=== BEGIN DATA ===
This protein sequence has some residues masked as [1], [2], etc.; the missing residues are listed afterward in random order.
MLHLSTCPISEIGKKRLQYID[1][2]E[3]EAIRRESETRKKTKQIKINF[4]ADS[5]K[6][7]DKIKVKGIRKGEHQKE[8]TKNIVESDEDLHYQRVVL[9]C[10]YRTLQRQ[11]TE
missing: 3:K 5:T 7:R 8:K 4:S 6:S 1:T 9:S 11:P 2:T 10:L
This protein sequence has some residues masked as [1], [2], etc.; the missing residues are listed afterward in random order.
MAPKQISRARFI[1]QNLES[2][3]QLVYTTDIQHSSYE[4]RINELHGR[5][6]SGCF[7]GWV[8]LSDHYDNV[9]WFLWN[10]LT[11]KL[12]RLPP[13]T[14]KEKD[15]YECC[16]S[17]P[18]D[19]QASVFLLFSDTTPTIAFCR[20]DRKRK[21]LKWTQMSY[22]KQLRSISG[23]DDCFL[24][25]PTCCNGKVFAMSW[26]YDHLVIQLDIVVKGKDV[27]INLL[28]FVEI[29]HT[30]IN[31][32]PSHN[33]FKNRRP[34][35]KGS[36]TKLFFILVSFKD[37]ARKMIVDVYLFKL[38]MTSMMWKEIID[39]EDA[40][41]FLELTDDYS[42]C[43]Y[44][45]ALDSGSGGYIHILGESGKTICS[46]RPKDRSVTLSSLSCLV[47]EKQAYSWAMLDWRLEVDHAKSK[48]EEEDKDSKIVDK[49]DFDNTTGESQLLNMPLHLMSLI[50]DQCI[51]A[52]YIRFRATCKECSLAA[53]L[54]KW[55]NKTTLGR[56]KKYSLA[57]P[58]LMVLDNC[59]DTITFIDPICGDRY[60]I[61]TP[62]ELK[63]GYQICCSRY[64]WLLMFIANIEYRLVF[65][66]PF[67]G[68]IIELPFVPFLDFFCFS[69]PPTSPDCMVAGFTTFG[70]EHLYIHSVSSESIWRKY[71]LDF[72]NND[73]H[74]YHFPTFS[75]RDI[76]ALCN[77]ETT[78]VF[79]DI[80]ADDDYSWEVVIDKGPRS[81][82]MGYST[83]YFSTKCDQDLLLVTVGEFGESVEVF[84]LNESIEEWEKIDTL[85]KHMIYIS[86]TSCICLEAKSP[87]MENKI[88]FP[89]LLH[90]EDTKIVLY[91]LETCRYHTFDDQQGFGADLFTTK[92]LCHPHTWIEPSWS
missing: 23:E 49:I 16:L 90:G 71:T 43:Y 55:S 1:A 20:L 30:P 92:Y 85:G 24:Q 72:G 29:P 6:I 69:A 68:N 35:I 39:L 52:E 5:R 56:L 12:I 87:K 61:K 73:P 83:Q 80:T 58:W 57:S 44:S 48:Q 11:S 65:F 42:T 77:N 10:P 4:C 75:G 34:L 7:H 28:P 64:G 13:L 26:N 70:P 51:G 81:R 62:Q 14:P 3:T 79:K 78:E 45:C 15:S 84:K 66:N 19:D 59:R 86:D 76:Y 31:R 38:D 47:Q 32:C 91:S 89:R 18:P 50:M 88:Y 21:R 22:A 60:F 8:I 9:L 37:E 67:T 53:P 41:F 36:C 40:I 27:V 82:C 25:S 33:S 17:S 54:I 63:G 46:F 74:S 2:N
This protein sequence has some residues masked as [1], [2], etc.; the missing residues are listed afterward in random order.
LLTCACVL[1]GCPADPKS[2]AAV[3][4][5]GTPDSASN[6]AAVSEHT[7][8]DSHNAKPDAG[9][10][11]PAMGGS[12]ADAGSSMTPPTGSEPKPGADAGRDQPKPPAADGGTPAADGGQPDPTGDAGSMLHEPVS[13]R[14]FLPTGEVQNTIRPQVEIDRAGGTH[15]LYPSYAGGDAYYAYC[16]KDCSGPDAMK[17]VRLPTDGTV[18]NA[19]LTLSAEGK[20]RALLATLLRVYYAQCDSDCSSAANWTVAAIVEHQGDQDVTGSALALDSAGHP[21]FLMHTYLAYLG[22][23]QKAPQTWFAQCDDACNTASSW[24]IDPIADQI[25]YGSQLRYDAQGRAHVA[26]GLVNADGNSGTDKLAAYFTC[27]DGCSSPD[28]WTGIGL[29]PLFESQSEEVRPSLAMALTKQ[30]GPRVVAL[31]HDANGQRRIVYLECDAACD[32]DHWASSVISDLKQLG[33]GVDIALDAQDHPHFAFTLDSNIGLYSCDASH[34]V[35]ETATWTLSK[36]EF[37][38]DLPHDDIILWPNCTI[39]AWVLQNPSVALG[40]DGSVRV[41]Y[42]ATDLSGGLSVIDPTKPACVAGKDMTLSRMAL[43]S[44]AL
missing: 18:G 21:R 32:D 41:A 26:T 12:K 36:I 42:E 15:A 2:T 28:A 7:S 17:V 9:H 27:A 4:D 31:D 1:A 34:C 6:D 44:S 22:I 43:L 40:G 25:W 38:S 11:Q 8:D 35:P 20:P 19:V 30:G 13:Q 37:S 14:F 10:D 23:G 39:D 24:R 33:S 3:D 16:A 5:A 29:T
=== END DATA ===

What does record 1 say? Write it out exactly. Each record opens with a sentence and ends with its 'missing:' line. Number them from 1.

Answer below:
This protein sequence has some residues masked as [1], [2], etc.; the missing residues are listed afterward in random order.
MLHLSTCPISEIGKKRLQYID[1][2]E[3]EAIRRESETRKKTKQIKINF[4]ADS[5]K[6][7]DKIKVKGIRKGEHQKE[8]TKNIVESDEDLHYQRVVL[9]C[10]YRTLQRQ[11]TE
missing: 3:K 5:T 7:R 8:K 4:S 6:S 1:T 9:S 11:P 2:T 10:L